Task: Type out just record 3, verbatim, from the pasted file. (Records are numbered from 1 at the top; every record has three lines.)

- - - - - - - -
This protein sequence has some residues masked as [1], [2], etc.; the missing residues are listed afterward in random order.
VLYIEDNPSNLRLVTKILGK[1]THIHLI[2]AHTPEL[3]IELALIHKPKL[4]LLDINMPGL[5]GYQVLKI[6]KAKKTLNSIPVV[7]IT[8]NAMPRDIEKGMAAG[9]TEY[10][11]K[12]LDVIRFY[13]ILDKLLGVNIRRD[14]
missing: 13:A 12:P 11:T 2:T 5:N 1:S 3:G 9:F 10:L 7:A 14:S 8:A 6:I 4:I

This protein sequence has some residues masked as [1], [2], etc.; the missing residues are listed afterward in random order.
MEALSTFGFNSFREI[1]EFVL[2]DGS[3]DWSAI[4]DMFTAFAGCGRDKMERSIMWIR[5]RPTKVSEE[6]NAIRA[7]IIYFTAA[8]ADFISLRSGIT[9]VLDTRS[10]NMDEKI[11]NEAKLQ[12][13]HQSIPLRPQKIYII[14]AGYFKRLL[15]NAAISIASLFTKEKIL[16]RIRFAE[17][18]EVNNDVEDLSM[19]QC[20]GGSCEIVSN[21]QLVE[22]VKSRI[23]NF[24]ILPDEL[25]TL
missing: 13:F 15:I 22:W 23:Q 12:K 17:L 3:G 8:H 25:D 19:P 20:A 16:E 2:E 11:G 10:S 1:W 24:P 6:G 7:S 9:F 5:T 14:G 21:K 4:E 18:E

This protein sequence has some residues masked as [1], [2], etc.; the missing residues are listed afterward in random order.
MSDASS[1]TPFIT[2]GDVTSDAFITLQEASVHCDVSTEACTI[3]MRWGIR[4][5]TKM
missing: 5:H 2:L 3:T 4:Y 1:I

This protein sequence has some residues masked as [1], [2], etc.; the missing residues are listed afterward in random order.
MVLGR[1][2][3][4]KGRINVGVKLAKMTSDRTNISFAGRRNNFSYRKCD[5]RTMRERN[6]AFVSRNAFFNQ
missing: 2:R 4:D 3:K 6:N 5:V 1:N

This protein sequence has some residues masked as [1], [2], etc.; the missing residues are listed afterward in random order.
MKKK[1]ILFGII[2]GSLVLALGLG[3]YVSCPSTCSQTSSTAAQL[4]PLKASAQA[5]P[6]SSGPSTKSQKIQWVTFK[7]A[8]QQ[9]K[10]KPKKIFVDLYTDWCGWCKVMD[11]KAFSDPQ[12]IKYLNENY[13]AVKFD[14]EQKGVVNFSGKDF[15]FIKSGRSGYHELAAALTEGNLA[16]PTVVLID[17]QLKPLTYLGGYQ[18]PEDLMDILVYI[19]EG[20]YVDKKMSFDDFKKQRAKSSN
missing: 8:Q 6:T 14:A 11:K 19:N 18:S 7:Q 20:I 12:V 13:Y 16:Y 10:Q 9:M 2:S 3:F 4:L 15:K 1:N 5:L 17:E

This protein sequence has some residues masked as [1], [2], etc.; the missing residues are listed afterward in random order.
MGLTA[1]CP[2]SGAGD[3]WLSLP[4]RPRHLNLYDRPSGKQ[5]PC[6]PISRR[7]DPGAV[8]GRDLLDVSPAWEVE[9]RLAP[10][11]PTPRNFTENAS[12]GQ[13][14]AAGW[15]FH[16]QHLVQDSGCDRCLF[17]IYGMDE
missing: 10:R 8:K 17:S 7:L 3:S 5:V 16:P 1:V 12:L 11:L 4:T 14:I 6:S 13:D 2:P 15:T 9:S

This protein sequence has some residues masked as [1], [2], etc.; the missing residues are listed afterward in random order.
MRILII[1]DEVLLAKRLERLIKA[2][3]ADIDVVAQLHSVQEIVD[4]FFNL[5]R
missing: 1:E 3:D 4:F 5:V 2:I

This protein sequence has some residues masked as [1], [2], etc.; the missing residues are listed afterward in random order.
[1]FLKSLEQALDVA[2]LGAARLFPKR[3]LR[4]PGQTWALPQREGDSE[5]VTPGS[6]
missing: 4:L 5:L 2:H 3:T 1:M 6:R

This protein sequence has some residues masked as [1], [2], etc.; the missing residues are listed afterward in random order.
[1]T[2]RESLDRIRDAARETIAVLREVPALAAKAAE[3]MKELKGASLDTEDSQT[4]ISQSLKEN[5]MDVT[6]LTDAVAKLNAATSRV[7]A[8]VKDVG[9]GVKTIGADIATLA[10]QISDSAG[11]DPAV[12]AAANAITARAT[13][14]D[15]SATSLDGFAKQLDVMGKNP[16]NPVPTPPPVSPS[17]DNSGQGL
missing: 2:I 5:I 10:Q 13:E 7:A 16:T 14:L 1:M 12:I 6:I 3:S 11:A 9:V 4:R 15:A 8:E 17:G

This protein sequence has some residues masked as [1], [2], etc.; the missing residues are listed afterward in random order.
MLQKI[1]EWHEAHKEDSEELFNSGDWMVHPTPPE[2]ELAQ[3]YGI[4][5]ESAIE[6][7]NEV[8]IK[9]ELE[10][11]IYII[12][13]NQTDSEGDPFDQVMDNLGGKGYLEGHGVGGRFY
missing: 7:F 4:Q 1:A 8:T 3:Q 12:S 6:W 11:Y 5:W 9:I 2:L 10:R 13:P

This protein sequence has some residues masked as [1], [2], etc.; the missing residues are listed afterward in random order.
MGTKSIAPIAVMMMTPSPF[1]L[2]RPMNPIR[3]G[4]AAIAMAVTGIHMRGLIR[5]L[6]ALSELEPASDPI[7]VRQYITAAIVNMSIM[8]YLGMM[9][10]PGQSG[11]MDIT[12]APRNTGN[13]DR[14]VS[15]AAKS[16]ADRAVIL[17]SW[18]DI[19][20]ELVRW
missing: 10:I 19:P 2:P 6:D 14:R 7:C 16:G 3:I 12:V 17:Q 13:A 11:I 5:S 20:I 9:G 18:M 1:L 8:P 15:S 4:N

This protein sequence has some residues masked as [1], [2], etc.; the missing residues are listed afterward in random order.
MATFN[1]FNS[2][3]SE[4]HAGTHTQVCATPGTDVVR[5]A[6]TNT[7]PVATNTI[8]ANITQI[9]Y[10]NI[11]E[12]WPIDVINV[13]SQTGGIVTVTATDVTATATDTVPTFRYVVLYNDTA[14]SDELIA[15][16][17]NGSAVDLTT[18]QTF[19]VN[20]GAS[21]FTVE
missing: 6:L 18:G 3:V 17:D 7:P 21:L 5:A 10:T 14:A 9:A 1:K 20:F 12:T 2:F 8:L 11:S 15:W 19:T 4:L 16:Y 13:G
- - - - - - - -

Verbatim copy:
This protein sequence has some residues masked as [1], [2], etc.; the missing residues are listed afterward in random order.
MSDASS[1]TPFIT[2]GDVTSDAFITLQEASVHCDVSTEACTI[3]MRWGIR[4][5]TKM
missing: 5:H 2:L 3:T 4:Y 1:I